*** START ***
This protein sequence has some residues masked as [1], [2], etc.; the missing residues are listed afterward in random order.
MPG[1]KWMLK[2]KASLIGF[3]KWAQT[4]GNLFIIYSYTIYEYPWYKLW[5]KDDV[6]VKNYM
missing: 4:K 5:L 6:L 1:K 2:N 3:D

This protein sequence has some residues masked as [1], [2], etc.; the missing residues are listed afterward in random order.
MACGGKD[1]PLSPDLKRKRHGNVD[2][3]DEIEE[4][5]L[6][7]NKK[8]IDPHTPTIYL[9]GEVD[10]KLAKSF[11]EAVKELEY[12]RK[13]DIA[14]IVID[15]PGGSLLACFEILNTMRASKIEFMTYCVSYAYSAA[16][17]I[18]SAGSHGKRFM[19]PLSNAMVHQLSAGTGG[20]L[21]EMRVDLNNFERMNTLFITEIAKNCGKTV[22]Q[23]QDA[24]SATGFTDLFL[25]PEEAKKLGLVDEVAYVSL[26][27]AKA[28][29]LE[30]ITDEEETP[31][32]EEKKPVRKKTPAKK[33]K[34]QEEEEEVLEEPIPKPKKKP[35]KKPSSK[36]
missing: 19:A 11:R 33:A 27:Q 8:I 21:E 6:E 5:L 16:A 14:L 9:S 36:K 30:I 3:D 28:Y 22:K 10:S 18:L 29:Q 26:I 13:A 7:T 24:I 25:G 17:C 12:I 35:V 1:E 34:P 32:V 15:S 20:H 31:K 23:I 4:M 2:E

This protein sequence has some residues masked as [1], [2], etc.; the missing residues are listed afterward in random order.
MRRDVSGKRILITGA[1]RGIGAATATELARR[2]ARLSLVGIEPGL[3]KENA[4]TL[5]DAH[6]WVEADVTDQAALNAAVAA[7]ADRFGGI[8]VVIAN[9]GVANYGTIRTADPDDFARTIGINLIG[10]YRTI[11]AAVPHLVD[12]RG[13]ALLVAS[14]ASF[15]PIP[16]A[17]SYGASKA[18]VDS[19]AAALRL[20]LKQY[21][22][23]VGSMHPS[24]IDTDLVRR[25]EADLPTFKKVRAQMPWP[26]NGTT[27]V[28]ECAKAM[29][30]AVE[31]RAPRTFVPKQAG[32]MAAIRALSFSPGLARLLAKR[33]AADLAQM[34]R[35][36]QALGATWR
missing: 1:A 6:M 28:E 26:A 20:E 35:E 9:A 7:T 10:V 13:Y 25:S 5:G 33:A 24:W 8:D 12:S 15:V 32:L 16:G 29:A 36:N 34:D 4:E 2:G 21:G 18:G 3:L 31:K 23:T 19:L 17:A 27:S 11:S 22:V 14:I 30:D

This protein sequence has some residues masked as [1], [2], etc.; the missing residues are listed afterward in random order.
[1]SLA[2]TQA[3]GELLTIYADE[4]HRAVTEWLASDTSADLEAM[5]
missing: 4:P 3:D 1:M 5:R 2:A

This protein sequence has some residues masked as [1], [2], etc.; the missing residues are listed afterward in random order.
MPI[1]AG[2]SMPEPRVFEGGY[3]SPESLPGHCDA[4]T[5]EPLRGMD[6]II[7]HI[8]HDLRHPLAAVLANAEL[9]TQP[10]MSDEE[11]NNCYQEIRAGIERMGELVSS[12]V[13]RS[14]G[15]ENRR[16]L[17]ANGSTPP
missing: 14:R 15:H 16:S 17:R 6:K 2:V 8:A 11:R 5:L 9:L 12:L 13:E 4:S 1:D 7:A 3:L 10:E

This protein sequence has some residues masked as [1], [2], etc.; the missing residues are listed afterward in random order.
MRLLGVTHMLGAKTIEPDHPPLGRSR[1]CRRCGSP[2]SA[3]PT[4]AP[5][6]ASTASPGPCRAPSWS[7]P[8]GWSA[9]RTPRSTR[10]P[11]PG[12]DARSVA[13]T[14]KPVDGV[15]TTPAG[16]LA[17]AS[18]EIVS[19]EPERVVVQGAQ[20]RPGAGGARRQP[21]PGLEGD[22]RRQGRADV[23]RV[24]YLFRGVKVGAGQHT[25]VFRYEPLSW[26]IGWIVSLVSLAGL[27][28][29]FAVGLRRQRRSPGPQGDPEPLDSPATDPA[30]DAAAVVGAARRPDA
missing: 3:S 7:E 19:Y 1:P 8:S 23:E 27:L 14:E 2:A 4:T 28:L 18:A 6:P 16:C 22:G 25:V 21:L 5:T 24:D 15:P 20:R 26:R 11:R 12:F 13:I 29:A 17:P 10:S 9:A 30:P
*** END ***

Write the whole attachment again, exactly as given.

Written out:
This protein sequence has some residues masked as [1], [2], etc.; the missing residues are listed afterward in random order.
MPG[1]KWMLK[2]KASLIGF[3]KWAQT[4]GNLFIIYSYTIYEYPWYKLW[5]KDDV[6]VKNYM
missing: 4:K 5:L 6:L 1:K 2:N 3:D

This protein sequence has some residues masked as [1], [2], etc.; the missing residues are listed afterward in random order.
MACGGKD[1]PLSPDLKRKRHGNVD[2][3]DEIEE[4][5]L[6][7]NKK[8]IDPHTPTIYL[9]GEVD[10]KLAKSF[11]EAVKELEY[12]RK[13]DIA[14]IVID[15]PGGSLLACFEILNTMRASKIEFMTYCVSYAYSAA[16][17]I[18]SAGSHGKRFM[19]PLSNAMVHQLSAGTGG[20]L[21]EMRVDLNNFERMNTLFITEIAKNCGKTV[22]Q[23]QDA[24]SATGFTDLFL[25]PEEAKKLGLVDEVAYVSL[26][27]AKA[28][29]LE[30]ITDEEETP[31][32]EEKKPVRKKTPAKK[33]K[34]QEEEEEVLEEPIPKPKKKP[35]KKPSSK[36]
missing: 19:A 11:R 33:A 27:Q 8:I 21:E 6:E 5:L 16:A 14:L 9:S 36:K 30:I 3:D 28:Y 22:K 10:S 18:L 29:Q 26:I 13:A 7:T 24:I 25:G 17:C 12:I 35:V 1:E 34:P 32:V 15:S 20:H 31:K 23:I 4:M 2:E

This protein sequence has some residues masked as [1], [2], etc.; the missing residues are listed afterward in random order.
MRRDVSGKRILITGA[1]RGIGAATATELARR[2]ARLSLVGIEPGL[3]KENA[4]TL[5]DAH[6]WVEADVTDQAALNAAVAA[7]ADRFGGI[8]VVIAN[9]GVANYGTIRTADPDDFARTIGINLIG[10]YRTI[11]AAVPHLVD[12]RG[13]ALLVAS[14]ASF[15]PIP[16]A[17]SYGASKA[18]VDS[19]AAALRL[20]LKQY[21][22][23]VGSMHPS[24]IDTDLVRR[25]EADLPTFKKVRAQMPWP[26]NGTT[27]V[28]ECAKAM[29][30]AVE[31]RAPRTFVPKQAG[32]MAAIRALSFSPGLARLLAKR[33]AADLAQM[34]R[35][36]QALGATWR
missing: 1:A 6:M 28:E 26:A 20:E 35:E 9:A 7:T 10:V 13:Y 25:S 5:G 33:A 24:W 8:D 12:S 15:V 32:L 16:G 29:A 36:N 34:D 4:E 2:G 21:G 18:G 3:L 31:K 23:T 19:L 17:A 27:S 11:S 22:V 14:I 30:D

This protein sequence has some residues masked as [1], [2], etc.; the missing residues are listed afterward in random order.
[1]SLA[2]TQA[3]GELLTIYADE[4]HRAVTEWLASDTSADLEAM[5]
missing: 4:P 3:D 1:M 5:R 2:A

This protein sequence has some residues masked as [1], [2], etc.; the missing residues are listed afterward in random order.
MPI[1]AG[2]SMPEPRVFEGGY[3]SPESLPGHCDA[4]T[5]EPLRGMD[6]II[7]HI[8]HDLRHPLAAVLANAEL[9]TQP[10]MSDEE[11]NNCYQEIRAGIERMGELVSS[12]V[13]RS[14]G[15]ENRR[16]L[17]ANGSTPP
missing: 14:R 15:H 16:S 17:R 6:K 2:V 8:A 11:R 5:L 9:L 12:L 13:E 4:S 1:D 7:A 3:L 10:E

This protein sequence has some residues masked as [1], [2], etc.; the missing residues are listed afterward in random order.
MRLLGVTHMLGAKTIEPDHPPLGRSR[1]CRRCGSP[2]SA[3]PT[4]AP[5][6]ASTASPGPCRAPSWS[7]P[8]GWSA[9]RTPRSTR[10]P[11]PG[12]DARSVA[13]T[14]KPVDGV[15]TTPAG[16]LA[17]AS[18]EIVS[19]EPERVVVQGAQ[20]RPGAGGARRQP[21]PGLEGD[22]RRQGRADV[23]RV[24]YLFRGVKVGAGQHT[25]VFRYEPLSW[26]IGWIVSLVSLAGL[27][28][29]FAVGLRRQRRSPGPQGDPEPLDSPATDPA[30]DAAAVVGAARRPDA
missing: 3:S 7:E 19:Y 1:P 8:S 23:E 27:L 14:E 2:A 4:T 28:L 18:A 6:P 16:C 22:G 25:V 21:L 5:T 24:D 15:P 20:R 26:R 11:R 12:F 13:I 29:A 17:P 10:S 9:A 30:P